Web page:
My gut told me ‘go light’ and when I heard the same advice from world-traveler guru Tom Lopez, I was sufficiently convinced. I would be traveling, and more importantly, traveling with children, and to do proper field recording expeditions you really need ‘alone time’ which was not really the reality with my family with me. However, I couldn’t come home sans recordings at all (!) so instead started working on my light kit.
Which, really, is just round two of my previous post, my South African love of the Sony PCM-M10.
My kit consisted of similar gear as before:
- Sony PCM M-10 recorder
- a bunch of batteries
- Rode NTG-2 mic and XLR -> mini plug
- Koss PortaPro headphones
- Nikon D5500 dSLR w/ Rode Videomic (for videos)
- Small Sony point and shoot camera
- Lots of extra batteries for all of the above. USB charging is pretty accessible but if you’re way off the grid plugs may be harder to come by.
Other electronics, since people seem interested:
- dual 10W charger
- iPad Mini Gen 2 w/ blue tooth keyboard (what I typed this on)
- iPhone 5S (put on wifi-only mode in-country and used only for photos, occasionally email/Facebook when wifi access available)
- useful device to have, unbelievable how long the battery lasts when its not connected to cell network!
- we were able to use Facebook messenger to communicate with our guide, otherwise we honestly did not need a phone at all. For about $40 US we could’ve gotten set up with a local SIM card but didn’t really see the point. Cue Ghostbusters. “Who you gonna call?”
- Anker portable usb charger – totally necessary. Can recharge iPhone 4-5x and just shy of one charge of the iPad
- ? – ?” plug for car AUX input, 12v. Car charger, headphone splitter.
- Steripen Traveler water sterilizer. Nice thing to have (though potable water isn’t a huge issue in Belize)
- A non-electronic book. Always bring a book, or two.
So on to the experience and practicalities, lessons learned, etc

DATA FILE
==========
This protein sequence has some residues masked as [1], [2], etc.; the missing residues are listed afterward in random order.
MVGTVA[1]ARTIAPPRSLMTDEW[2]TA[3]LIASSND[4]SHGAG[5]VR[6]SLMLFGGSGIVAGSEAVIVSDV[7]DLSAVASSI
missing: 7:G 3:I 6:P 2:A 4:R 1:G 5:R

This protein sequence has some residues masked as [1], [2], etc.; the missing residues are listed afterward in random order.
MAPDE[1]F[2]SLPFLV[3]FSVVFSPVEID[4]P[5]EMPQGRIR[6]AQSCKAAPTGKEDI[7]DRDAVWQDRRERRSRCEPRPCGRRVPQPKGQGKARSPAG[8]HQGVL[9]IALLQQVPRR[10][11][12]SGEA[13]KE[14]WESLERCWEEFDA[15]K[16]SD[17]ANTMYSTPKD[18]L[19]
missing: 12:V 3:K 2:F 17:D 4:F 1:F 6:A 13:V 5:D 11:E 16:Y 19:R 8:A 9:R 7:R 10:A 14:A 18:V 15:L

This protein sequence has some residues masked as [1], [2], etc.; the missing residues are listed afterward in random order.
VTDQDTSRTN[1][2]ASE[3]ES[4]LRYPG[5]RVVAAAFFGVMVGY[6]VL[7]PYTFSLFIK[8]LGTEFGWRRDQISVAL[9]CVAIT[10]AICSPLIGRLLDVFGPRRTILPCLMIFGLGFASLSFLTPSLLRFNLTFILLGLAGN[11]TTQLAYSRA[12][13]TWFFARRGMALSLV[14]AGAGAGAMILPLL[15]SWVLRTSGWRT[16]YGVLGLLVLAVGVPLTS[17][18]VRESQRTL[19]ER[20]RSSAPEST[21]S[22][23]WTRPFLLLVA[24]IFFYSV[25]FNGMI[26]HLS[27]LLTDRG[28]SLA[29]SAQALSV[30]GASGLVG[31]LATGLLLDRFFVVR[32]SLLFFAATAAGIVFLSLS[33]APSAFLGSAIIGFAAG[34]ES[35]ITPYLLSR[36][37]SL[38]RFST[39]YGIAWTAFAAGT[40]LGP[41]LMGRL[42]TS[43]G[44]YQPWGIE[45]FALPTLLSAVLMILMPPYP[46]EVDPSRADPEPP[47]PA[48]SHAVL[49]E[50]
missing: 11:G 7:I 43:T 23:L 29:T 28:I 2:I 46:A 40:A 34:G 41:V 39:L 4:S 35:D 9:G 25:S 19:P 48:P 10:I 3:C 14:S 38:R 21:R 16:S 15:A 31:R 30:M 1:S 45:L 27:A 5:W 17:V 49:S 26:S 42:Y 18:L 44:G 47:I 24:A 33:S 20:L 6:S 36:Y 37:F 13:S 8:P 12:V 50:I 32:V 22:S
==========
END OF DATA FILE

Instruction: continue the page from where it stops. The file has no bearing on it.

It’s Louder than You Think
There is human noise everywhere, ‘oom oom oom’ music blared incredibly loudly from cheap boomboxes seems to be the norm in the rural areas I’ve been to in both Africa and Latin America. First comes electronics, then comes really loud and blarery bass.
So it’s always nice to get some good city ambi but many large cities sound similar, all hubbub and commotion. Now, do a little walking around and you’re sure to stumble across something a little more unique… A funky sounding truck, a particularly mad public market. And here’s where we get back to the real thrust of this piece…
Field Recording with Children
If you are just going about your traveling life collecting sounds, then the lightweight gear is critical, if you’re me and toting a 1-year-old in one arm, and hear something cool, then you need to be able to snag your recorder and get it ON and at an acceptable level aimed in the right direction and recording without handling noise as quickly as possible…. Easier said than done.
I exclusively wear EMS cargo pants when traveling (zip off pants/shorts ideal, roll up tiny and great practicality of straps and pockets). The PCM-M10 fits comfortably in one of said pockets, my iPhone often lives in a main pocket, wallet, etc. and sometimes I bring the small camera as well. BUT no place in here for a big recording rig. So point is, the vast majority of recordings I gather on my trips are ‘seat of the pants oh-something-cool-is-happening-lets-snag-it’ events not planned recording excursions.
Some samples from Belize…
Sometimes, You Bring the Big Stuff
Obviously a nice mic/mics can record a much fuller sound than built-in recorder mics. Just remember, the best rig IS THE ONE YOU HAVE ON YOU at the time the recording event is happening. The nicest rig in the world does you approximately bunk if it’s in the hotel room when some awesome shit goes down.
So, I’ve really questioned even bringing the shotgun mic, and to some extent, the dSLR (though, the dSLR’s. value is really proven in a few stellar. Shots, like this one)
The shotgun mic though?
There was literally one time I got it out during the entire trip, when a crowd of crazy macaws was overhead. And honestly, the up-close shotgun perspective was not that helpful.
It’s hard to justify bringing a (relatively) bulky mic for exactly one recording event on a trip. One thing I might try to do next time, is – I also have a RØDE VideoMicro which is an astonishingly good-sounding mic given that it retails for like $50 USD. I brought it to shoot quick videos on our dSLR (which it works brilliantly for) but next time I think if I could rig an 1/8″ extension for it and a little pistol grip to help with mic handling noise, I would consider it as a ‘quick and dirty’ shotgun mic option.
Remember Why You’re Traveling
Of course, it’s easy to second guess later. My strongest advice: find a piece of gear that’s small and light that you will carry around with you everywhere. Get to know it like a good friend. Then plan to go somewhere cool. The recording opportunity is harder to arrange than the equipment.